Failure Magazine interviewed Timothy Kelly, author of Healing the Broken Mind: Transforming America’s Failed Mental Health System.
What prompted you to write “Healing the Broken Mind”?
Thirty years in the mental health field. But the capstone of that was my serving as Commissioner of Virginia’s Department of Mental Health from 1994-97. As Commissioner I saw things most people don’t see. For instance, I would make surprise visits to psychiatric facilities across the state, where I found that the care being provided was closer to custodial care [“a fancy term for babysitting,” explains Kelly]—than anything else.
While there were programmed activities—on paper, at least—I often found staff and patients alike lounging around on couches watching TV, waiting for the patients’ meds to kick in. And once their meds kicked in and they were stabilized, they would be discharged into the community. They would be given minimal follow-up care, usually a once-a-month meds check. So they would eventually spiral down and deteriorate and be readmitted to the hospital—a vicious cycle that is very costly, both for the individual on a personal level and for the state on a financial level. Seeing that over and over again lit a fire in me. I’ve been speaking and writing about mental health reform ever since.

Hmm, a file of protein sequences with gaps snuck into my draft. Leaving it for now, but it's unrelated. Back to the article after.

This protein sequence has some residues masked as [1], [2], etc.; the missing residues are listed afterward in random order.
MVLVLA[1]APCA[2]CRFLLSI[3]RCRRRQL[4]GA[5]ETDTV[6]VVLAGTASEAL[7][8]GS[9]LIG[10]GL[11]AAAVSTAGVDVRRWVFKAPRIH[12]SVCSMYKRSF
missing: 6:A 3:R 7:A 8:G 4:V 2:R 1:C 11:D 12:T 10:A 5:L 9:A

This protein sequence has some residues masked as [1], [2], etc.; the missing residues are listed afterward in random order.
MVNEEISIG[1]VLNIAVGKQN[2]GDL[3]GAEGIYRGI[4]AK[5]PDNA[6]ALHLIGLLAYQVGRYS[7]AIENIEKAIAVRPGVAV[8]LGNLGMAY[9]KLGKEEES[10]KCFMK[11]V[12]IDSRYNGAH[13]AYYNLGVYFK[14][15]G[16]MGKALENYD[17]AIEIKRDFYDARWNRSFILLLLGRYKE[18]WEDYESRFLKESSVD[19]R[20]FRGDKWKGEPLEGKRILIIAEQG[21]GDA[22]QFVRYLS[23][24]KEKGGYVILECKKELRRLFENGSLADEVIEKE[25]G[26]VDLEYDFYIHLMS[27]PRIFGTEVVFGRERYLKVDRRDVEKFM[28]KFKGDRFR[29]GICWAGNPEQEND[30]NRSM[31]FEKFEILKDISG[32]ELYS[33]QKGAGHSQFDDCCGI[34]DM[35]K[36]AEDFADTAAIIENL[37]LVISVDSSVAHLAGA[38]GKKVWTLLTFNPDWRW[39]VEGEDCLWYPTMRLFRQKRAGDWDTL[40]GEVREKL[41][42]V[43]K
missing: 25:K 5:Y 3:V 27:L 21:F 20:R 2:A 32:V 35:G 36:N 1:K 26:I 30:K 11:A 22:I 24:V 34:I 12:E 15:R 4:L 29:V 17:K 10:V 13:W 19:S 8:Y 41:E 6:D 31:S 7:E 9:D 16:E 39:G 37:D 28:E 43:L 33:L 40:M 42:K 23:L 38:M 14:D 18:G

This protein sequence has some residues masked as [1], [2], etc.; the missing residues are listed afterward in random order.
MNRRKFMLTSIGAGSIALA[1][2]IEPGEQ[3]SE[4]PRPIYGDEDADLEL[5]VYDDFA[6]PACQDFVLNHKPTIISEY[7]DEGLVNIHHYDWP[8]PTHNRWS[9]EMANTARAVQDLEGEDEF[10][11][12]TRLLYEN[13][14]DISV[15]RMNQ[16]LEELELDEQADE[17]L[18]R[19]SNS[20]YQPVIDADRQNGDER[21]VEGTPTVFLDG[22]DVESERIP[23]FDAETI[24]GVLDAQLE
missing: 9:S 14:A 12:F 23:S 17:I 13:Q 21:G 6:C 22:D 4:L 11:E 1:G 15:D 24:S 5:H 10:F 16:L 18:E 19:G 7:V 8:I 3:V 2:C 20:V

Why is the U.S. mental health care system in such bad shape?
[In the mid-20th century] America went through an institutionalization process where we built facilities to house individuals with serious mental illness. In the 1950s, at the height of that era, we had over 500,000 people hospitalized. Then we discovered that is not the best way to treat mental illness. If you put someone in an institution and leave them there for a long time that person will become institutionalized, and it becomes difficult for them to live on the outside, even if their mental illness remediates.
So in the 1950s and ’60s a public policy decision was made to deinstitutionalize. It was the right policy, but it wasn’t implemented correctly. It requires flexible home- and community-based care, so that when patients are discharged they go home not to minimalistic care, but to creative, energetic services that are available as needed. That might include somebody coming by the house and helping out, or coming by late at night for a meds check, or helping with a problem at work. In other words, whatever it takes so that person can live successfully in their community, with a home, a job, and good relationships. That’s what is needed, and it is doable.